1. Klupa T, et al. Diabetologia. 2005; 48(5):1029-31
2. Codner E, et al. Diabetes Care. 2005; 28(3)758-9
3. Zung A. J Clin Endocrinol Metab. 2004; 89(11):5504-7
4. Sagen JV, Diabetes. 2004; 53(10):2713-8
5. Pearson E, N Eng J Med 2006; 355(5): 467-477
6. Rafiq M, Diabetes Care 2008; 31(2): 204-209

A minority of patients have not managed to transfer from insulin. Most of these have had very severe neurological features with profound developmental delay and generalised epilepsy before 6 months or were adults when the change of therapy was introduced.

Whilst the majority of patients with a Kir6.2 or SUR1 mutation are diagnosed with diabetes before 6 months of age there are 3 reports where mutations have been identified in infants with diabetes diagnosed between the ages of 6 and 12 months (Mohamadi et al Pediatr Diabetes, 2010. 11: 203-7; Rubio-Cabezas et al, Pediatr Diabetes, 2012. 13: 322-5).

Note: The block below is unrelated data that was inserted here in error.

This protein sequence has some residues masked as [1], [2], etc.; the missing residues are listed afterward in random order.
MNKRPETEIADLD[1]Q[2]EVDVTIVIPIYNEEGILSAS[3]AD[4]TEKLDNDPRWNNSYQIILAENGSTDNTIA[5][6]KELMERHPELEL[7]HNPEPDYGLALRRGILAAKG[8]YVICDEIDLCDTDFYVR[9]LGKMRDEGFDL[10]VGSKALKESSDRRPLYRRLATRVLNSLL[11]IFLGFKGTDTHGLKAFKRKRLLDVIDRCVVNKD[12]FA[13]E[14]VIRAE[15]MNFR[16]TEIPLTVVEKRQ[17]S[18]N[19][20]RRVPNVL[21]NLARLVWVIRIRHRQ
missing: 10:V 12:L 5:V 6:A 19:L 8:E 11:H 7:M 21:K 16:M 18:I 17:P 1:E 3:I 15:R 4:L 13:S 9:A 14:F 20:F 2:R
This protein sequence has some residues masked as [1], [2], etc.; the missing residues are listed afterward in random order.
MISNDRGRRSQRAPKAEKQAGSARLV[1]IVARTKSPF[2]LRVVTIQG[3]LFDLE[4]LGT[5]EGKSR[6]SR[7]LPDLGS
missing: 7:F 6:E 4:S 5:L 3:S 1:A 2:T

Which patients should be tested?

We provide diagnostic testing for all patients diagnosed with diabetes under the age of 6 months whatever their age now. We will also screen for Kir6.2 and SUR1 mutations in patients diagnosed between the ages of 6 -9 months with antibody negative diabetes although the likelihood of identifying a mutation in these patients reduces from approximately 50% when diagnosed before 6 months of age to less than 5% (Rubio-Cabezas et al, Pediatr Diabetes, 2012. 13: 322-5). Genetic testing may also be provided for patients diagnosed with diabetes between 9-12 months who are clinically atypical however each patient will be considered for testing on an individual basis. Please contact Prof Sian Ellard ( to discuss these cases.